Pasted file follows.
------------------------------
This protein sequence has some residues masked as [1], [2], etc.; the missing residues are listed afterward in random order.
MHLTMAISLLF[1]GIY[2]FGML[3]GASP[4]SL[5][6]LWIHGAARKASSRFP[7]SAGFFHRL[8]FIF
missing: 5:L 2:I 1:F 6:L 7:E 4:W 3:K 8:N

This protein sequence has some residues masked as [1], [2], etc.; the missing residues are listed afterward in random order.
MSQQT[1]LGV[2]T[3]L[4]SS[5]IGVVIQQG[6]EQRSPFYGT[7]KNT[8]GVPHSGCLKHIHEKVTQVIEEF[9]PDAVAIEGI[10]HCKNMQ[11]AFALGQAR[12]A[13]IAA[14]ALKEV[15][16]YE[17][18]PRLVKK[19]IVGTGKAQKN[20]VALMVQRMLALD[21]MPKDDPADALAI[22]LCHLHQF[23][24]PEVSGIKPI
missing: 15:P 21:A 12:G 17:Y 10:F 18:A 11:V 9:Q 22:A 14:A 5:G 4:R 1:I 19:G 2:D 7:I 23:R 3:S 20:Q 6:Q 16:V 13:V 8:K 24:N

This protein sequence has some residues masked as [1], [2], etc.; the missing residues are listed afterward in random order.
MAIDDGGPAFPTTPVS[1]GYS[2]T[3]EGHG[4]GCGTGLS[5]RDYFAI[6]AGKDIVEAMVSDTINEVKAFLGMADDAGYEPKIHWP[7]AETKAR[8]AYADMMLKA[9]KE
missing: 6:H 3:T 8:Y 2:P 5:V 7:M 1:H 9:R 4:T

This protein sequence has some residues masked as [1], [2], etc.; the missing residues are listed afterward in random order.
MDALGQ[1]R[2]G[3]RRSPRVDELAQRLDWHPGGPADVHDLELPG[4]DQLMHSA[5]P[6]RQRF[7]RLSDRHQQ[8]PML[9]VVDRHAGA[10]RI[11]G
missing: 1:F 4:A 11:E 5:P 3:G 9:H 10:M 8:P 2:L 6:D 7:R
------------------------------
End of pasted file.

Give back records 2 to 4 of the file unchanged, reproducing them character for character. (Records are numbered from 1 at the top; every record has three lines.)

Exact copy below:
This protein sequence has some residues masked as [1], [2], etc.; the missing residues are listed afterward in random order.
MSQQT[1]LGV[2]T[3]L[4]SS[5]IGVVIQQG[6]EQRSPFYGT[7]KNT[8]GVPHSGCLKHIHEKVTQVIEEF[9]PDAVAIEGI[10]HCKNMQ[11]AFALGQAR[12]A[13]IAA[14]ALKEV[15][16]YE[17][18]PRLVKK[19]IVGTGKAQKN[20]VALMVQRMLALD[21]MPKDDPADALAI[22]LCHLHQF[23][24]PEVSGIKPI
missing: 15:P 21:A 12:G 17:Y 10:F 18:A 11:V 9:Q 22:A 14:A 5:G 4:R 1:I 19:G 2:D 7:I 23:R 3:S 20:Q 6:Q 16:V 13:V 8:K 24:N

This protein sequence has some residues masked as [1], [2], etc.; the missing residues are listed afterward in random order.
MAIDDGGPAFPTTPVS[1]GYS[2]T[3]EGHG[4]GCGTGLS[5]RDYFAI[6]AGKDIVEAMVSDTINEVKAFLGMADDAGYEPKIHWP[7]AETKAR[8]AYADMMLKA[9]KE
missing: 6:H 3:T 8:Y 2:P 5:V 7:M 1:H 9:R 4:T

This protein sequence has some residues masked as [1], [2], etc.; the missing residues are listed afterward in random order.
MDALGQ[1]R[2]G[3]RRSPRVDELAQRLDWHPGGPADVHDLELPG[4]DQLMHSA[5]P[6]RQRF[7]RLSDRHQQ[8]PML[9]VVDRHAGA[10]RI[11]G
missing: 1:F 4:A 11:E 5:P 3:G 9:H 10:M 8:P 2:L 6:D 7:R